Standing on what many in Milwaukee know as the Summerfest Rock Stage, USA Triathlon CEO Rob Urbach talked Saturday night about his organization’s mantra: “sharing the win.”
Two victories by Wisconsin athletes, a lauded performance by the host city and the spirited efforts of nearly 3,000 participants exemplified those words in the USA Triathlon Age Group National Championships. The course, the locals and the perfect weather all earned praise from a group of amateur athletes that can be described (kindly) as attentive to detail.
Starting from the dock outside the Discovery World Museum, the dedicated and fit participants swam 1,500 meters in the lagoon off the Henry Maier Festival Park, biked 40 kilometers on a course that took them over the Daniel Hoan Memorial Bridge and ran 10K along the sparkling lakefront.
All of them shared the wins with the overall champions in the Olympic distance race: Heather Lendway, 29, of St. Paul, Minn., and Colin Riley, 25, of Cincinnati, Ohio. (Complete results can be found here).
Lendway, a collegiate swimmer who took up triathlons a year ago, finished in two hours, five minutes, 37 seconds. The web developer built a comfortable cushion on the bike leg to outpace Taylor Spivey, 22, of Redondo Beach, Calif., and Erin Dolan, 23, of Lincoln, Neb.
“I had a goal range, and I thought I would have a good shot at the top ten,” Lendway said. “I don’t even know if I’ve processed it yet. I’m pretty proud of what I accomplished.”
Riley also earned his victory on the bike, where he gained more than two minutes on his closest competitors. He finished in 1:52:54, to edge Steve Mantell, 21, of Fort Collins, Colo., by eight seconds. Conner Weaver, 18, of Parker, Colo., was third in 1:53:08.
With racers starting in waves based on their age groups, Riley and the others had no idea where they stood among their competitors until well after the finish.
“It makes it an individual time trial,” said Riley, who mixes training with his studies to be a registered dietician. “I put my head down and went as hard as I could.
“Every second mattered.”
Riley and Lendway were among the 28 athletes – ages 17 to 83 – who claimed age group national championships and gathered for the awards celebration on the Summerfest grounds. They sported well-defined tan lines, muscular limbs and all varieties of race t-shirts, in contrast to the tour wear more often seen at the concert stage.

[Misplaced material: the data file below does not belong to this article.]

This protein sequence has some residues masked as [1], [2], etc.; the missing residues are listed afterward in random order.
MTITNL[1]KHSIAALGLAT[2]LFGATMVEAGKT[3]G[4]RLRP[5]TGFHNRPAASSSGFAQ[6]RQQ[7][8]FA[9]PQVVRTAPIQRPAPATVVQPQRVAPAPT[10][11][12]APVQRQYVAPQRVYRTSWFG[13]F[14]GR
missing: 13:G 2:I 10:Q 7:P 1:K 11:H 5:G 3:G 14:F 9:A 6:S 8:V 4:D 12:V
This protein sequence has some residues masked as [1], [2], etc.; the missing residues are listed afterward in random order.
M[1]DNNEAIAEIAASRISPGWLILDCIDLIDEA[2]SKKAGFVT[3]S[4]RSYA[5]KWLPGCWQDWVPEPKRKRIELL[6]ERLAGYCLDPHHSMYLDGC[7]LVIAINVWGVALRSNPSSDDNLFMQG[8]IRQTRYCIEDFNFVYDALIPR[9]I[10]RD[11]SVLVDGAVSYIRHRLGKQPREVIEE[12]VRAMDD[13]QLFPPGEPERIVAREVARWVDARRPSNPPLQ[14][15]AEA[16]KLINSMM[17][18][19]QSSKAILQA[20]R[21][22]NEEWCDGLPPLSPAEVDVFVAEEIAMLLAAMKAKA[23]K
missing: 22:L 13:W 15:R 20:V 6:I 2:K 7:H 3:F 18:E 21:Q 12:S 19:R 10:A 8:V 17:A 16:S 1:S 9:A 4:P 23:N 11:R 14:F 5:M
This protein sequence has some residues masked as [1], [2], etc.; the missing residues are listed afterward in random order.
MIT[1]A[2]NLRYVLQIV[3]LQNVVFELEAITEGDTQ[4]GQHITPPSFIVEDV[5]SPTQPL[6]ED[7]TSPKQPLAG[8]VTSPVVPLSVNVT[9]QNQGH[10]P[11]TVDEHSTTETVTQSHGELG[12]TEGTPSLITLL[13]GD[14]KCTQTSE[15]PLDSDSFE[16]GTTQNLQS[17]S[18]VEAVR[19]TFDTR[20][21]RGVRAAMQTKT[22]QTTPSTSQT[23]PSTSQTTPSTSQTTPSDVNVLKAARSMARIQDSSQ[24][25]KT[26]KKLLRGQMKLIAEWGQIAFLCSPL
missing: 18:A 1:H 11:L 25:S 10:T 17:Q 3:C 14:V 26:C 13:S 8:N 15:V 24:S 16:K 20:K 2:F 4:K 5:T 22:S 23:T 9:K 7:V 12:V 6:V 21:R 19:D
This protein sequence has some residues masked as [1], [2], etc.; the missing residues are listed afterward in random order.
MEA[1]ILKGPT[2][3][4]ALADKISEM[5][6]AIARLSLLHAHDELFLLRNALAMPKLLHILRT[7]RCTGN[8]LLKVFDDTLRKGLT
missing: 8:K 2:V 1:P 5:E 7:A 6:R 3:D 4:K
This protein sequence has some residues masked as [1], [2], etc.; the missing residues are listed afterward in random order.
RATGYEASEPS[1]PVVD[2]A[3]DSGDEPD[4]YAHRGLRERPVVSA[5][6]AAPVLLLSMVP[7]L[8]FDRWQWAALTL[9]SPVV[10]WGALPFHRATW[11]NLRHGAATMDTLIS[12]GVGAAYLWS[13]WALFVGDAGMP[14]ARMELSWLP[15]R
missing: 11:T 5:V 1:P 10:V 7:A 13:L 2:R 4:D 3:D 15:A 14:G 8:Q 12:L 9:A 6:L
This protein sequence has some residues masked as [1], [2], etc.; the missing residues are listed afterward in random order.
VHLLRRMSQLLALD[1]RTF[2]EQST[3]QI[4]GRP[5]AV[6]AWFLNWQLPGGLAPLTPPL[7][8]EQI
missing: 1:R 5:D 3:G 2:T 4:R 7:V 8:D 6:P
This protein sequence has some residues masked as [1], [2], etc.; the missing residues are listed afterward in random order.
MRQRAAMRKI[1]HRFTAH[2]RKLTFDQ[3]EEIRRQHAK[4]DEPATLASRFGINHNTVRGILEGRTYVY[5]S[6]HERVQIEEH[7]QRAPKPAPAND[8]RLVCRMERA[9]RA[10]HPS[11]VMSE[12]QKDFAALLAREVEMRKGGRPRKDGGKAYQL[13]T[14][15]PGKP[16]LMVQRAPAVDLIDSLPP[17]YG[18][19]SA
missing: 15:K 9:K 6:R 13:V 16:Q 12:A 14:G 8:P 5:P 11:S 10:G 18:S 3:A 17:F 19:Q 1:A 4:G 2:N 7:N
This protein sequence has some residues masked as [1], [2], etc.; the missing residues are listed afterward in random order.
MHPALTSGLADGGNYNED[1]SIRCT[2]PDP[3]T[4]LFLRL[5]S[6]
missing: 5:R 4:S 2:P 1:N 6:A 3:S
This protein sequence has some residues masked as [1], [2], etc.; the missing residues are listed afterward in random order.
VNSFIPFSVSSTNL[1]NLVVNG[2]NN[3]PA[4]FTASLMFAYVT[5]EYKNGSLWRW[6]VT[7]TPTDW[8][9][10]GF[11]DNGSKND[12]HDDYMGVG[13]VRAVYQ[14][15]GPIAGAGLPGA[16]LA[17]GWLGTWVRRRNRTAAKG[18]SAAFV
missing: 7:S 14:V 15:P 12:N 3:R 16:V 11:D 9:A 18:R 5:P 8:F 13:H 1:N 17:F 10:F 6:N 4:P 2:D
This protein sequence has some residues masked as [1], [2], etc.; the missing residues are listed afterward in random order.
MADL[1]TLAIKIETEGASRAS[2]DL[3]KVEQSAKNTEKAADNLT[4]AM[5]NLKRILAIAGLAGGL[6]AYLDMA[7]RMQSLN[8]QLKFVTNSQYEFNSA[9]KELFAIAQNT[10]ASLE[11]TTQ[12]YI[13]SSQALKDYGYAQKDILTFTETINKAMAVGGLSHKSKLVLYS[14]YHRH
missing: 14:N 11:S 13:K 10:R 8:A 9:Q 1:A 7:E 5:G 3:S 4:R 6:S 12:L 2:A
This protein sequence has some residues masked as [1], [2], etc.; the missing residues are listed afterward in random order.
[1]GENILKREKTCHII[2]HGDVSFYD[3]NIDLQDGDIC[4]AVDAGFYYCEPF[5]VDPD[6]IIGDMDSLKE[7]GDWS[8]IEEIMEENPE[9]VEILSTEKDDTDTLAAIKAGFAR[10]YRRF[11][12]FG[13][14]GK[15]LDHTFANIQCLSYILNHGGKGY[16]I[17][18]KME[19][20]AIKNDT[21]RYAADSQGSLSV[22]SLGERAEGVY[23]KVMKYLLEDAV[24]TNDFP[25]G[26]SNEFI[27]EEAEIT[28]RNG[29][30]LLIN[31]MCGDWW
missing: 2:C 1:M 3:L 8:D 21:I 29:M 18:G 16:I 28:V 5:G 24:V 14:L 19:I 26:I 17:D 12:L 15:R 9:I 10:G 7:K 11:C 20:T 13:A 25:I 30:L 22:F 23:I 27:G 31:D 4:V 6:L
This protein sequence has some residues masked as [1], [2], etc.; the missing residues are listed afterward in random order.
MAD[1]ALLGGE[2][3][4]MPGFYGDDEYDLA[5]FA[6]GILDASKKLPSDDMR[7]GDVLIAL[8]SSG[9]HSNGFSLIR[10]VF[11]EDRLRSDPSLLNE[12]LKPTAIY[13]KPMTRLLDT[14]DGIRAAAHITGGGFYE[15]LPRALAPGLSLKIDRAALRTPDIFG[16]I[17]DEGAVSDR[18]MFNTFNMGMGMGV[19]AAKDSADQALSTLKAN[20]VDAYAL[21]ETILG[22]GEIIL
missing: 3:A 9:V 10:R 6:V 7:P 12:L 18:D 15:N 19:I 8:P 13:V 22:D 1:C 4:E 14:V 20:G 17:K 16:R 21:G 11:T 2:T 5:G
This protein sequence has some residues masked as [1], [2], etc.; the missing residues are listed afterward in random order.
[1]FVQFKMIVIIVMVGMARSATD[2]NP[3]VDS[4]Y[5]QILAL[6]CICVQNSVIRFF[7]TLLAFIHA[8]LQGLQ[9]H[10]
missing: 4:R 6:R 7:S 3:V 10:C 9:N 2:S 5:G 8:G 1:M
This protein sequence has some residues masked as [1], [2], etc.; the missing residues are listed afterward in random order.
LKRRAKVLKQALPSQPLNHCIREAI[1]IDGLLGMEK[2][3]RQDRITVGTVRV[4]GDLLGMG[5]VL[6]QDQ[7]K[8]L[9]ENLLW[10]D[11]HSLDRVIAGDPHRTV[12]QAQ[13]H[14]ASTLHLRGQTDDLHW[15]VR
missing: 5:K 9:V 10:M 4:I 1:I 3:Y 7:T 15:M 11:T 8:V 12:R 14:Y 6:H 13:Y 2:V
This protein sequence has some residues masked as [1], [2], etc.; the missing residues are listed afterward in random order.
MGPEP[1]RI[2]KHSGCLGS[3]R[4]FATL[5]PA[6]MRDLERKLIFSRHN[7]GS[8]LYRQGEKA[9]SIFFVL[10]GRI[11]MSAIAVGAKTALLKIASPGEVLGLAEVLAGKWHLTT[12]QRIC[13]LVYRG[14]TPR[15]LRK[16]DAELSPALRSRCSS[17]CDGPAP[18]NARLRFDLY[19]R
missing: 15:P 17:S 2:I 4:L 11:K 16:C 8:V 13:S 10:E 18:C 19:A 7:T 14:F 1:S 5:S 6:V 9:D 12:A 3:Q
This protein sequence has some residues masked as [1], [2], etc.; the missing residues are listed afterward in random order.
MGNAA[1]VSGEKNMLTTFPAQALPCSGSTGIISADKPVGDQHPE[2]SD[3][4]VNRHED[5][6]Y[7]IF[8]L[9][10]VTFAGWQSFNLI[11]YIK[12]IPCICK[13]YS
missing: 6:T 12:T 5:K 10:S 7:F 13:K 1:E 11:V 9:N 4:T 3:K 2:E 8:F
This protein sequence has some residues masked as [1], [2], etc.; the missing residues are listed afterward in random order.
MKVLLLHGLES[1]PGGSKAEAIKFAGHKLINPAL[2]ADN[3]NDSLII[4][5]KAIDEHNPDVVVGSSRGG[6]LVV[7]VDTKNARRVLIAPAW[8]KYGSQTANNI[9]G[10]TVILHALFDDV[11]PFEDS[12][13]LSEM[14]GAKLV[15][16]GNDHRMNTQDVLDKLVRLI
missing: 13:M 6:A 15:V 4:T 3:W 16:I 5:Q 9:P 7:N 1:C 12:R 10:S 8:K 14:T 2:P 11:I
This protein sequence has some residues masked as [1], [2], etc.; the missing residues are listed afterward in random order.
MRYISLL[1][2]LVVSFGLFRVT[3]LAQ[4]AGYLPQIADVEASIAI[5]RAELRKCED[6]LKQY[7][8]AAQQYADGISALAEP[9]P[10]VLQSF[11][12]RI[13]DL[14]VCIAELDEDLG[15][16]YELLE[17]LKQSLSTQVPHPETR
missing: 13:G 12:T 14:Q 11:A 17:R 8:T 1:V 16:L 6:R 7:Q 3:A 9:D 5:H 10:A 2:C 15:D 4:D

(Check out Gary D’Amato’s piece in the Milwaukee Journal Sentinel) for one of the most poignant stories of the day).
Mark Harms, 38, of Madison, and James Burke, 34, of Middleton, won their respective age groups and led a strong Wisconsin contingent in the first USAT national championships held in their home state. Six other Wisconsin athletes claimed top-three finishes: Dave Woida, 46, of Muskego, Clydesdale, 40+; Veronica Loy, 35, of Shorewood, Athena under 40; Lauren Jensen, 46, of Muskego, 45-49; Craig Lanza, 45, of Wauwatosa, 45-49; Cindi Bannink, Madison, 35-39; and Molly Seidel, 19, of Nashotah, 16-19.
Seidel, the celebrated WIAA state champion from University Lake School, called the race and venue: “Perfect, really well put-on.”
“It’s a great step for the city to be taking,” she said. “It definitely made a good impression. People were saying Milwaukee is so cool. It was fun to see all these people here – all these fast people.”
Those people showed pride, satisfaction, camaraderie and exhilaration, according to four-time Ironman World Champion Chrissie Wellington, who handed out medals to the finishers. She had a close-up view of the amateur athletes who “make triathlon special.”
Reviews for the city and the venue were overwhelmingly positive, and not just from the locals.
Tim Yount, the USA Triathlon Chief Operating Officer, asked the group at the awards how many of them reacted to the Milwaukee location with a ‘Milwaukee? Hmmm?’
“We too were impressed with the job they did,” Yount said.
Wayne Mehl, of Sonoma, Calif., finished second in the 75-79 age group and will leave with a positive impression from his first visit.
“I have two friends from Milwaukee and this is them,” he said. “They have a realness. California is amped up. People here have their feet on the ground, there’s a connection here.”
The USAT Age Group National Championships continue Sunday with the sprint distance race and another 1,300 athletes. The championships will return to Milwaukee in 2014.
With top finishes Saturday, athletes earned coveted spots to represent the U.S. at the 2014 ITU World Championships in Edmonton, Canada, set for Aug. 27-Sept. 2, 2014. The top 18 finishers (rolling down to 25th place) in each Olympic-distance age group in Milwaukee qualified for a Team USA slot. Team USA is comprised of amateur athletes who represent the U.S. at each ITU World Championship event.